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Tuesday, October 14, 2003

Germany's Fragile 'Recovery'

As if to demonstrate that things concerning Germany are far from clear, this afternoon's news shows that confidence is not as high as expected. This extremely complicated picture is going to need time to see really what is happening.

A key measure of German economic confidence has fallen for the first time in 10 months. The ZEW index, which polls analysts and financial market participants for their views of how the economy will develop, ticked down to 60.3 points from the September level of 60.9. Economists said the surging euro was the main reason for the fall. "The stronger euro has made people question their level of confidence about the upswing," said Ralph Solveen at Commerzbank in Frankfurt. ZEW, the Mannheim-based research institute that compiles the index, also blamed confused economic data for the change in sentiment. "The latest economic data for Germany is incoherent. On the one hand, industrial production fell dramatically in August, yet contract volumes started growing again." Until the October slip, the ZEW index had been climbing since it bottomed at close to zero at the end of last year. Economists are now geared up for the results of the Ifo index, due later this month, which is seen as a more important measure of business confidence because it polls companies themselves. "If that falls, too, that would really be bad news," said Mr Solveen. Until now, both confidence indices have remained blindly bullish this year, despite worsening underlying economic data.
Source: Financial Times

At the same time ECB council member Ernst Welteke has said that the German economy emerged out of recession in the third quarter:

European Central Bank council member Ernst Welteke said the German economy, Europe's largest, emerged from its second recession in two years in the third quarter. Gross domestic product expanded about 0.2 percent compared with the second quarter, after the economy contracted in the first half, Welteke said in an interview with Bloomberg News, the first senior German official to give a quarterly estimate. "We will now see the recovery, even if it's a moderate one,'' said Welteke, who heads Germany's Bundesbank. A German revival means the $8 trillion economy of the dozen euro nations may also resume growth after shrinking in the second quarter. The French economy, Europe's third-largest, probably expanded 0.3 percent in the three months through September, speeding up to 0.5 percent this quarter, the Bank of France said today.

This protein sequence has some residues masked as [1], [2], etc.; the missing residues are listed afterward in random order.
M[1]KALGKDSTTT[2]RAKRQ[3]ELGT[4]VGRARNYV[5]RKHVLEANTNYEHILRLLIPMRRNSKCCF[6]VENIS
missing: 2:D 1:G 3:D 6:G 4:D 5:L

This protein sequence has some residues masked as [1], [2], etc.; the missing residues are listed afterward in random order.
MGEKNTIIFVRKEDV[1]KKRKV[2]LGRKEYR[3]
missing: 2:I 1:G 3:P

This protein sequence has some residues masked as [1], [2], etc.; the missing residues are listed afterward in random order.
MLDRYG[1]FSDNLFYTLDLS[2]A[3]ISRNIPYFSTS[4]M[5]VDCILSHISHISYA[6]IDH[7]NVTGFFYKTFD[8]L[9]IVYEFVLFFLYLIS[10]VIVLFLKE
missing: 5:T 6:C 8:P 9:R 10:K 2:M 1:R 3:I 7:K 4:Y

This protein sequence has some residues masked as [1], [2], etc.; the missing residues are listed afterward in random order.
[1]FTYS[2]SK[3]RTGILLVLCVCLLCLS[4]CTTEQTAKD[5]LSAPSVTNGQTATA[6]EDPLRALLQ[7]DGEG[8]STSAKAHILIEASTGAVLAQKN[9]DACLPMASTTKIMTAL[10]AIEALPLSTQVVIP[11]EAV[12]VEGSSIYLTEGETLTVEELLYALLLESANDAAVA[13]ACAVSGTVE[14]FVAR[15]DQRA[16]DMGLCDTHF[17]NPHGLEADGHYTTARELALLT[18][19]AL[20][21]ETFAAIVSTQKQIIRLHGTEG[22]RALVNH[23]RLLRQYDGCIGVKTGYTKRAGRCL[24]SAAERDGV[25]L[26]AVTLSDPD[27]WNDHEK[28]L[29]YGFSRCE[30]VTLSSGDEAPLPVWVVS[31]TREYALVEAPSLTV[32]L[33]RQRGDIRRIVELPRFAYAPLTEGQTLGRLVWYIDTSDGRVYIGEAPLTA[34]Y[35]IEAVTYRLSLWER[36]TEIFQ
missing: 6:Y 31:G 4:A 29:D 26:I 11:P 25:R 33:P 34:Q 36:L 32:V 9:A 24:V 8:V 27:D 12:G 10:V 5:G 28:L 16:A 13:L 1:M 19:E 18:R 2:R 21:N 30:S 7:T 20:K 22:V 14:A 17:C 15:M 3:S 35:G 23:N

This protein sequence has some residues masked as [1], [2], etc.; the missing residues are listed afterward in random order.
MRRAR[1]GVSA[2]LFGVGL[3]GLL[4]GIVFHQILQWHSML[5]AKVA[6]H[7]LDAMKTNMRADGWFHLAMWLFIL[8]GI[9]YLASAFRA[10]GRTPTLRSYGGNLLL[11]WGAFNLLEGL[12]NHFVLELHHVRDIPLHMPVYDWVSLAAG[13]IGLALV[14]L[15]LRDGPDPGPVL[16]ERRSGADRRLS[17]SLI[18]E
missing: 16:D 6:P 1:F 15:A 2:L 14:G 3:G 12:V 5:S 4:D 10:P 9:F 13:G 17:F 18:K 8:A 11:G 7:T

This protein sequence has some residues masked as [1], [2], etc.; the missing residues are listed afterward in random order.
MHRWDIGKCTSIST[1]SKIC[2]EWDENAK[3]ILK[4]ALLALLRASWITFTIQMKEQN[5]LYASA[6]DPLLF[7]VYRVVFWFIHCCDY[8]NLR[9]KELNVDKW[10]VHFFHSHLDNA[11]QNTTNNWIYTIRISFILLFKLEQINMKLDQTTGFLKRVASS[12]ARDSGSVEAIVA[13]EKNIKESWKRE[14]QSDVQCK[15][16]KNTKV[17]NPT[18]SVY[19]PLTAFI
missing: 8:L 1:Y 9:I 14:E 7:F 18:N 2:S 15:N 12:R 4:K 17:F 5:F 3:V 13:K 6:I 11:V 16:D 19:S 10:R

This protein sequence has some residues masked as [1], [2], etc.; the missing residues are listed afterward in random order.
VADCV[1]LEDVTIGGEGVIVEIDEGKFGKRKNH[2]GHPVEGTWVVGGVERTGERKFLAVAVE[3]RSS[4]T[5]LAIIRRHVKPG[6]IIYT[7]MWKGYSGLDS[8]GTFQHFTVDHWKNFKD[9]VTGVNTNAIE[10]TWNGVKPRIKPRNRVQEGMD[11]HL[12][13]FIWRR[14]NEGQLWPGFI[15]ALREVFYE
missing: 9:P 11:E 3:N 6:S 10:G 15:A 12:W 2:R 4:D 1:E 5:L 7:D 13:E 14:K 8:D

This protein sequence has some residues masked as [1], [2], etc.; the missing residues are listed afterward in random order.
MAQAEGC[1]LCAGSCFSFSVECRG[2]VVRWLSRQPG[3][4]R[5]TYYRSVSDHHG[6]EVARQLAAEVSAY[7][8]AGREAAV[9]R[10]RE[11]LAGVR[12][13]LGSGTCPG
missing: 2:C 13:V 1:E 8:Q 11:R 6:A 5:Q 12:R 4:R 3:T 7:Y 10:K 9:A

Germany's recovery may not be smooth. Investor confidence slipped in October, snapping the longest period of straight gains in a decade. An index measuring investors' economic growth expectations fell to 60.3 from 60.9 in September, said the ZEW Center for European Economic Research in Mannheim today. Germany's DAX Index was 15.92 points lower today at 3522.47 points at 12:07 p.m. in Frankfurt. The benchmark has surged 60 percent since touching a seven-year low in March. Germany's economy will continue a ``fragile'' revival in 2004, as exports increase, companies boost investment and consumer spending rises, the BDB banking association, whose 248 members includes Deutsche Bank AG and Commerzbank AG, said today.
Source: Bloomberg

Meantime, part of the backdrop to whjat happens next will undoubtedly be decided in the political arena:

Germany is preparing for an unprecedented amount of legislative activity in the remainder of this year. What is likely to be the largest number of legislative initiatives in post-World War II history clearly reflects the government’s ambitions to push through with substantial labour market and welfare reforms (see also: Three Cheers to the Chancellor, July 22, 2003). Political observers are counting down to what is widely seen as a red-letter day on this Friday, October 17, when the lower house of parliament, the Bundestag, will debate and vote on several important reform proposals. These proposals include introducing further labour market reforms, pulling forward income tax cuts worth €15.6 billion to 2004 and overhauling the so-called trade tax, a quasi tax of around 14-16% on corporate profits charged by local municipalities. In my opinion, the Bundestag’s vote this Friday will merely mark the start of what should become a red-hot autumn in German politics. If Chancellor Schroeder’s push for reform fails, I believe we could see a major power struggle within the both government’s and the opposition’s rank and file. Independent of the political fallout from such a power struggle, the economic outcome will likely be even bolder structural reforms than the ones Chancellor Schroeder is pushing for at the moment.
Source: Elga Bartsch, Morgan Stanley Global Economic Forum

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